Sorry to see that Peter Sagal, host of NPR's Wait, Wait…Don't Tell Me was hit by a car while riding his bike in Chicago yesterday. According to Mr. Sagal "I was zipping along on my racing bike (which, as it turns out, might be cursed) at about 18 miles an hour on a quiet road in a Chicago suburb, about ten miles from my house. I noted a hatchback at the stop sign coming from my right, I kept on going through the intersection, but she didn’t see me and pulled into it. I had time to yell STOP STOP STOP! but not to brake, and she never saw me. She hit me with her left front fender, I think, not sure, but it was LOUD. I spun up in the air, came down on my back on the ground, possibly hitting the car again on the way down. I hit my head pretty hard on something, or somethings, but I was wearing my helmet and it cracked instead of me."
Sagal expects to be released from the hospital today or tomorrow.
"No person in the United States shall, on the basis of sex, be excluded from participation in, be denied the benefits of, or be subjected to discrimination…."
Above is part of Title IX, the federal legislation designed to ensure that all athletes are given equal access to, and benefit from sports. Yet, there are still egregious examples of inequities in sports. For one such case, look no further than the photo below.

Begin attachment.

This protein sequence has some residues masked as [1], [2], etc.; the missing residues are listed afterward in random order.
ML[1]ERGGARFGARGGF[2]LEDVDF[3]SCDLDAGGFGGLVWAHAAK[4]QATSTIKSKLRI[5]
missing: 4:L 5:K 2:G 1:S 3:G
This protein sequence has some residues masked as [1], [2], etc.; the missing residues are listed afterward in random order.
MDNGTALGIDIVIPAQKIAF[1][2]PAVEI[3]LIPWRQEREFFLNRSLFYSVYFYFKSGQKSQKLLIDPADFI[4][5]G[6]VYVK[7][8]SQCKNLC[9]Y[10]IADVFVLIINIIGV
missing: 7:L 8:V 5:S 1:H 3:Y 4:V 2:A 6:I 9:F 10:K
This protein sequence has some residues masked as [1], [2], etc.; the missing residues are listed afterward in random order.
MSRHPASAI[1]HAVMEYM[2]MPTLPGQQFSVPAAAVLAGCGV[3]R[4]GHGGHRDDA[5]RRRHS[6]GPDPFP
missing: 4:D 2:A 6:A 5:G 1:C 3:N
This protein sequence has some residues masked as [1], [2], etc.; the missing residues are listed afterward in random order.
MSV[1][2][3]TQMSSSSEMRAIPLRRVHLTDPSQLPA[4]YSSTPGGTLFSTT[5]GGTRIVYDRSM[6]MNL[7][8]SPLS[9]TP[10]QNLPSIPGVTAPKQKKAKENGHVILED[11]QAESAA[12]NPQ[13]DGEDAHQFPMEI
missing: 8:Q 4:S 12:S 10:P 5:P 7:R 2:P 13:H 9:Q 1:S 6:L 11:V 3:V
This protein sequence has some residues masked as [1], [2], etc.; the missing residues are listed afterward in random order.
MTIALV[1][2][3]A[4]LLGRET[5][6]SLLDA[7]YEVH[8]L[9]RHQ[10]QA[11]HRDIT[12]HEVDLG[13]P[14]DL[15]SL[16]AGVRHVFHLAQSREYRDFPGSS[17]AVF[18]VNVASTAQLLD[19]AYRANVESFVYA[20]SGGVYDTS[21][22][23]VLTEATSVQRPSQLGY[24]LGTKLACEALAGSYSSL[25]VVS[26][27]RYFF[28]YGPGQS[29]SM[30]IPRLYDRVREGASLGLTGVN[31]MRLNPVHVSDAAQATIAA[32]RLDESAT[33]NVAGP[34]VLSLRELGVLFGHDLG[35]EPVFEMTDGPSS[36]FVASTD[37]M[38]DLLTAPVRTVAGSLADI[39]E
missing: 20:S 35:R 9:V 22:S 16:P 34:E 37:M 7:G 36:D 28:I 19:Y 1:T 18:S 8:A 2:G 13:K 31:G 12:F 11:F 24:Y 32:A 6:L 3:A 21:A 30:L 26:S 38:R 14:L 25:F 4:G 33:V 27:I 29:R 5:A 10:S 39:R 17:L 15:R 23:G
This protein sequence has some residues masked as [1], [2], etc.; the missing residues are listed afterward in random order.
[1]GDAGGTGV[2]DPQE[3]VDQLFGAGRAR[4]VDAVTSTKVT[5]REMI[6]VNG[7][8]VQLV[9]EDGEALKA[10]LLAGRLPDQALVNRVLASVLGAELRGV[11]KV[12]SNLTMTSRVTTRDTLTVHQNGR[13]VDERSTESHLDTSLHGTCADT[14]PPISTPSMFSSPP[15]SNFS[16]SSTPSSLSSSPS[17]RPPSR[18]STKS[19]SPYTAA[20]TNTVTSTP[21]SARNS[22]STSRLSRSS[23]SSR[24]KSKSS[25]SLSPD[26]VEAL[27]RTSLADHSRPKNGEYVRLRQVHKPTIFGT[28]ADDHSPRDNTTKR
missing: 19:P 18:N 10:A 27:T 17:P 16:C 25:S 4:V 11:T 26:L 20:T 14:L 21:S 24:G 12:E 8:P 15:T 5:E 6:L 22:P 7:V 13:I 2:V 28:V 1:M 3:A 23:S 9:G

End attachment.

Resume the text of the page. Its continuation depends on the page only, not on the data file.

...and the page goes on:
Pictured here is our own Shane Neil (sporting his City Coach kit and a smart pair of 3" pumps from Payless) after his victory at the inaugural Regis & Kelly High Heel-a-thon. It hardly seems fair that at this year's event the winning woman will receive a free car, while the male winner's prize will once again be a relatively paltry $1000.
No less than the Women's Sports Foundation sees it my way. "The issue of equal purses should be questioned when men and women are competing in the same sporting event in which a single ticket is offered. There is no justification of paying one sex higher than the other….how would the public react if there were higher purses for white athletes than athletes of color? Sex discrimination is no different than race discrimination."
For too long now, men dressed in women's shoes have been discriminated against. How much longer will we as a society sit silently and allow such an outrage?